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I would put much more emphasis on the concrete benefits to the company itself (marketing and maintenance, both of which you mentioned), rather than benefits to the public at-large—in fact, don't even mention the latter, treat that as a happy side-effect. –  Roger Pate Oct 7 '10 at 16:09
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First, you're right: people here probably aren't lawyers, and those that claim to be may be difficult to confirm. It's very unsafe to trust any legal advice from Stack Overflow.

You should find yourself a lawyer who understands IP law and contract law (At the very least). You'll need the lawyer to look at your employment contract (everything you signed, pre and post hiring) to determine if you've entered into an enforceable non-compete agreement.

This stuff is pretty serious. I can't find the reference, but I've read of companies employing multiple teams who were mostly forbidden to communicate, and completely forbidden to read each others' code, in order to avoid tainting the company's proprietary software with software for which the company did not own the copyright.

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You must be careful. I'm not sure how draconian the labor laws are in Indiana, but in Massachusetts, you'd be out of luck. The problem is that you have seen the IP and could be liable for derivative works. At this point, it's nearly impossible for you to build a "clean room" patch. It's not something I'd suggest doing without a paper trail of authorization.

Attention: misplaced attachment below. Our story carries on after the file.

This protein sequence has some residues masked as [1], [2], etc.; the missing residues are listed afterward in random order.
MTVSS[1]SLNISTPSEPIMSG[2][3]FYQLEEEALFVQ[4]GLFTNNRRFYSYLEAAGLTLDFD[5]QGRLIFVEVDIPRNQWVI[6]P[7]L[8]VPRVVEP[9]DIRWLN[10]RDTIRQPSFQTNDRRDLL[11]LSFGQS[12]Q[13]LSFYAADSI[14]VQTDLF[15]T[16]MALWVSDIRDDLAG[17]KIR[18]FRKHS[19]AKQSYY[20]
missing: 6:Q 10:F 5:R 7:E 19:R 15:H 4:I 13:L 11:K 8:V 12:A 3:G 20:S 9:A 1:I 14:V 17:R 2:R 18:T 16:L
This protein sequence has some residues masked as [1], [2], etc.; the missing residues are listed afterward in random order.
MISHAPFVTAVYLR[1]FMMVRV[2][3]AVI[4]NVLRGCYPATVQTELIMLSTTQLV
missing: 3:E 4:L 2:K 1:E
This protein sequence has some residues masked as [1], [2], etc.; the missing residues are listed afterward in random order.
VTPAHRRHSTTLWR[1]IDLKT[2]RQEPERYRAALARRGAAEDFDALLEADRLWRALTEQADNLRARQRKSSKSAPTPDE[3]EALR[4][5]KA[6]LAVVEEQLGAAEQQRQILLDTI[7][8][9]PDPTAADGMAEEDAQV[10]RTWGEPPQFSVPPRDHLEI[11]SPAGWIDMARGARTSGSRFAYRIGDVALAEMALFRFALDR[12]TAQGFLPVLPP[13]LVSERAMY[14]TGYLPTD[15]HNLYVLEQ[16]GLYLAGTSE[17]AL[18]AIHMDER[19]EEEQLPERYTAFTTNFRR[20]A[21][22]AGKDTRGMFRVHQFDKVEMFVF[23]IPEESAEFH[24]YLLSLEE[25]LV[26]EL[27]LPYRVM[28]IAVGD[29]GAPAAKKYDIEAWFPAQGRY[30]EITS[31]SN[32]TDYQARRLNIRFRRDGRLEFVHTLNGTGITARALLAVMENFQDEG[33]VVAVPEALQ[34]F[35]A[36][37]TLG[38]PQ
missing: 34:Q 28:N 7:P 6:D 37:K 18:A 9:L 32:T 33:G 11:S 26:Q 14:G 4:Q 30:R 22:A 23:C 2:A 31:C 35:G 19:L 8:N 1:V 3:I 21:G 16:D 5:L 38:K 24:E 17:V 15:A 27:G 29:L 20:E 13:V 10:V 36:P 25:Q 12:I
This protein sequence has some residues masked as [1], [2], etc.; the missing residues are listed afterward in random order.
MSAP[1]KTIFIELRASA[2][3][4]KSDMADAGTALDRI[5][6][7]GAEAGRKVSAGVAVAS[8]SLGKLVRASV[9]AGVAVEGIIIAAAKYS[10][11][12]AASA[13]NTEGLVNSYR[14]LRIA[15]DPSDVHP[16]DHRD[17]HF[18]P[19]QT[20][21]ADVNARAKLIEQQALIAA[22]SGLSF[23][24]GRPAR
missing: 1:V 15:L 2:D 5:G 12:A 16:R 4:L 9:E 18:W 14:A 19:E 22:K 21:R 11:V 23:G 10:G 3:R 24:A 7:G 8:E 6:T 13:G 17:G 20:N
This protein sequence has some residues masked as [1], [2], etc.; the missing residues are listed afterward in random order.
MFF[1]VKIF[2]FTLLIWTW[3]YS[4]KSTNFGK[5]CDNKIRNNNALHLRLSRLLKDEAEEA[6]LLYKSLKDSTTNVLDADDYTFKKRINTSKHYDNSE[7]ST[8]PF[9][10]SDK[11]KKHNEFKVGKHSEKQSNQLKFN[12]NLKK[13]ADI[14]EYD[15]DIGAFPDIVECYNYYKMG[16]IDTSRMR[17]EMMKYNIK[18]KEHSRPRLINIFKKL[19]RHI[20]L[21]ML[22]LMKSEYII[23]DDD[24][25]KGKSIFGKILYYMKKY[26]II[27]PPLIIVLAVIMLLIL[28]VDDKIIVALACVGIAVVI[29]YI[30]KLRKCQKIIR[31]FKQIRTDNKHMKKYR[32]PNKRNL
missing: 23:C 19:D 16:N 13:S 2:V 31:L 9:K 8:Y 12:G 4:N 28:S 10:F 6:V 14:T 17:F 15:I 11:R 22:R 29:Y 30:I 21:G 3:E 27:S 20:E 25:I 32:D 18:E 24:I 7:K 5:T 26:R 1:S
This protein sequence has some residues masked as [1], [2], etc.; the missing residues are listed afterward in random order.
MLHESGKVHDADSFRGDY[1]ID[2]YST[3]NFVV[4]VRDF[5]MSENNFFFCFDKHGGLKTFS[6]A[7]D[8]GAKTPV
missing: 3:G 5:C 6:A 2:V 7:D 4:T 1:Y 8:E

I've worked with massively modified forks of MIT & BSD licensed code. I'm aware of ways to make these projects 100's of times faster, but these techniques and improvements are what give some companies their edge. They often have no interest in contributing and aren't required to, even if it makes sense.

The devil in me says do it anyway. Do what my former colleague does and release it under somebody else's name. Another colleague liked to say, asking for forgiveness is better than asking for permission. What's life worth without the risk of utter ruination?

On second thought, talk to your employer and really play up the benefits.

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The tricky thing is it might be hard to prove the new work wasn't based on the work you did for your company; what an old teacher of mine called the "love boat defense" ("watch the love boat before doing your own work; anything that you write after watching such mind-draining pap is yours") won't work here. Even if the implementation is completely different but there are similarities in design, it could be considered a derivative work. If you could think of a completely new and unrelated design, you could mount a good defense in case it came to court, but it wouldn't prevent it from going to court (which is the real goal).

Of course, if your company brought you to court, they'd lose a valuable employee, so they might be hesitant to do so. Still, stefanB's advice is the safest route and keeps you on good terms with your employer.